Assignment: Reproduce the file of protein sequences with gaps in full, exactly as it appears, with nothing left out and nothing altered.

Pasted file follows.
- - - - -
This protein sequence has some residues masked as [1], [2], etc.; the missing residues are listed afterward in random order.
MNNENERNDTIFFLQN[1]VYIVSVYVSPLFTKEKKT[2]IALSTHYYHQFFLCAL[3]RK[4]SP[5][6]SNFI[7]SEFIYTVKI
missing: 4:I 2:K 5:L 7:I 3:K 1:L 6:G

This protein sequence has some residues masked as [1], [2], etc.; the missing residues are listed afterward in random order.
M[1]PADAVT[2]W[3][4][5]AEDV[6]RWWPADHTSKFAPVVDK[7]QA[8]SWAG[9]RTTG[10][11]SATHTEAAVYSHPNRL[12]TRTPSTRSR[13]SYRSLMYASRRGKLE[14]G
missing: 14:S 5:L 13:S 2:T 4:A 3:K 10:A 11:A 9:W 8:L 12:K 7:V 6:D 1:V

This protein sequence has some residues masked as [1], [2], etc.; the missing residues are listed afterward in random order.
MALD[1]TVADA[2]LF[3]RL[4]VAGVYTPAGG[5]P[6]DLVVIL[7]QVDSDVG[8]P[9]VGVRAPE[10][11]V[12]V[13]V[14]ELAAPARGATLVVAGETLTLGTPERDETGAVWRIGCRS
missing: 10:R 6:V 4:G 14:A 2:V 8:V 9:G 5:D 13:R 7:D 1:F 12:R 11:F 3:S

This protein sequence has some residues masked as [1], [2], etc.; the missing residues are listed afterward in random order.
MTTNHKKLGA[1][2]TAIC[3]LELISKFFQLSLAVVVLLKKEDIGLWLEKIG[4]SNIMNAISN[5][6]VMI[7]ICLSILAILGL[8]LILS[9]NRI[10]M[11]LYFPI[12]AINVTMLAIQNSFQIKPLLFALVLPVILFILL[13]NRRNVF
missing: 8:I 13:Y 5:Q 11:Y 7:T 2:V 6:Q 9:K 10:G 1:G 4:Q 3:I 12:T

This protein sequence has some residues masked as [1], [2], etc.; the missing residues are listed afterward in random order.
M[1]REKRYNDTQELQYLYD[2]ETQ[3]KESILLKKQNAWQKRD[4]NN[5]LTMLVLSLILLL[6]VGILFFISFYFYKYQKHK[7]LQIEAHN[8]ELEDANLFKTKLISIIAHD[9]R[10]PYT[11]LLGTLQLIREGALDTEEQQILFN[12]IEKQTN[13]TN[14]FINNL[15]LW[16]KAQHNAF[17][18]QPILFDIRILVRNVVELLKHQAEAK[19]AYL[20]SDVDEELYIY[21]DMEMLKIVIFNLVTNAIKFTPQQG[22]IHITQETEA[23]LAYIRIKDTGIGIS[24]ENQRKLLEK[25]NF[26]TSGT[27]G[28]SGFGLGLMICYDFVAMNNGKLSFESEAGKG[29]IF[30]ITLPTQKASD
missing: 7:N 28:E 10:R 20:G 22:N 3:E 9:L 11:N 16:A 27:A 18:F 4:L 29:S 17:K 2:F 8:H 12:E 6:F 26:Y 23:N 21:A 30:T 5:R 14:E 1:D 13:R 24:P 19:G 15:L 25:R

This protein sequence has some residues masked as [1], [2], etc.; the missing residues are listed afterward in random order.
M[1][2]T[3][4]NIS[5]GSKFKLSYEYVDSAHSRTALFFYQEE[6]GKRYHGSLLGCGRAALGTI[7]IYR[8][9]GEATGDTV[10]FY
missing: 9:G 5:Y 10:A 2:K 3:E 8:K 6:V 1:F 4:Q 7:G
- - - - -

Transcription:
This protein sequence has some residues masked as [1], [2], etc.; the missing residues are listed afterward in random order.
MNNENERNDTIFFLQN[1]VYIVSVYVSPLFTKEKKT[2]IALSTHYYHQFFLCAL[3]RK[4]SP[5][6]SNFI[7]SEFIYTVKI
missing: 4:I 2:K 5:L 7:I 3:K 1:L 6:G

This protein sequence has some residues masked as [1], [2], etc.; the missing residues are listed afterward in random order.
M[1]PADAVT[2]W[3][4][5]AEDV[6]RWWPADHTSKFAPVVDK[7]QA[8]SWAG[9]RTTG[10][11]SATHTEAAVYSHPNRL[12]TRTPSTRSR[13]SYRSLMYASRRGKLE[14]G
missing: 14:S 5:L 13:S 2:T 4:A 3:K 10:A 11:A 9:W 8:L 12:K 7:V 6:D 1:V

This protein sequence has some residues masked as [1], [2], etc.; the missing residues are listed afterward in random order.
MALD[1]TVADA[2]LF[3]RL[4]VAGVYTPAGG[5]P[6]DLVVIL[7]QVDSDVG[8]P[9]VGVRAPE[10][11]V[12]V[13]V[14]ELAAPARGATLVVAGETLTLGTPERDETGAVWRIGCRS
missing: 10:R 6:V 4:G 14:A 2:V 8:V 9:G 5:D 13:R 7:D 1:F 12:R 11:F 3:S

This protein sequence has some residues masked as [1], [2], etc.; the missing residues are listed afterward in random order.
MTTNHKKLGA[1][2]TAIC[3]LELISKFFQLSLAVVVLLKKEDIGLWLEKIG[4]SNIMNAISN[5][6]VMI[7]ICLSILAILGL[8]LILS[9]NRI[10]M[11]LYFPI[12]AINVTMLAIQNSFQIKPLLFALVLPVILFILL[13]NRRNVF
missing: 8:I 13:Y 5:Q 11:Y 7:T 2:V 6:Q 9:K 10:G 1:G 4:Q 3:I 12:T

This protein sequence has some residues masked as [1], [2], etc.; the missing residues are listed afterward in random order.
M[1]REKRYNDTQELQYLYD[2]ETQ[3]KESILLKKQNAWQKRD[4]NN[5]LTMLVLSLILLL[6]VGILFFISFYFYKYQKHK[7]LQIEAHN[8]ELEDANLFKTKLISIIAHD[9]R[10]PYT[11]LLGTLQLIREGALDTEEQQILFN[12]IEKQTN[13]TN[14]FINNL[15]LW[16]KAQHNAF[17][18]QPILFDIRILVRNVVELLKHQAEAK[19]AYL[20]SDVDEELYIY[21]DMEMLKIVIFNLVTNAIKFTPQQG[22]IHITQETEA[23]LAYIRIKDTGIGIS[24]ENQRKLLEK[25]NF[26]TSGT[27]G[28]SGFGLGLMICYDFVAMNNGKLSFESEAGKG[29]IF[30]ITLPTQKASD
missing: 7:N 28:E 10:R 20:G 22:N 3:E 9:L 11:N 16:A 27:A 18:F 4:L 29:S 17:K 2:F 8:H 12:E 6:F 26:Y 23:N 21:A 30:T 5:R 14:E 1:D 13:R 24:P 19:G 15:L 25:R

This protein sequence has some residues masked as [1], [2], etc.; the missing residues are listed afterward in random order.
M[1][2]T[3][4]NIS[5]GSKFKLSYEYVDSAHSRTALFFYQEE[6]GKRYHGSLLGCGRAALGTI[7]IYR[8][9]GEATGDTV[10]FY
missing: 9:G 5:Y 10:A 2:K 3:E 8:K 6:V 1:F 4:Q 7:G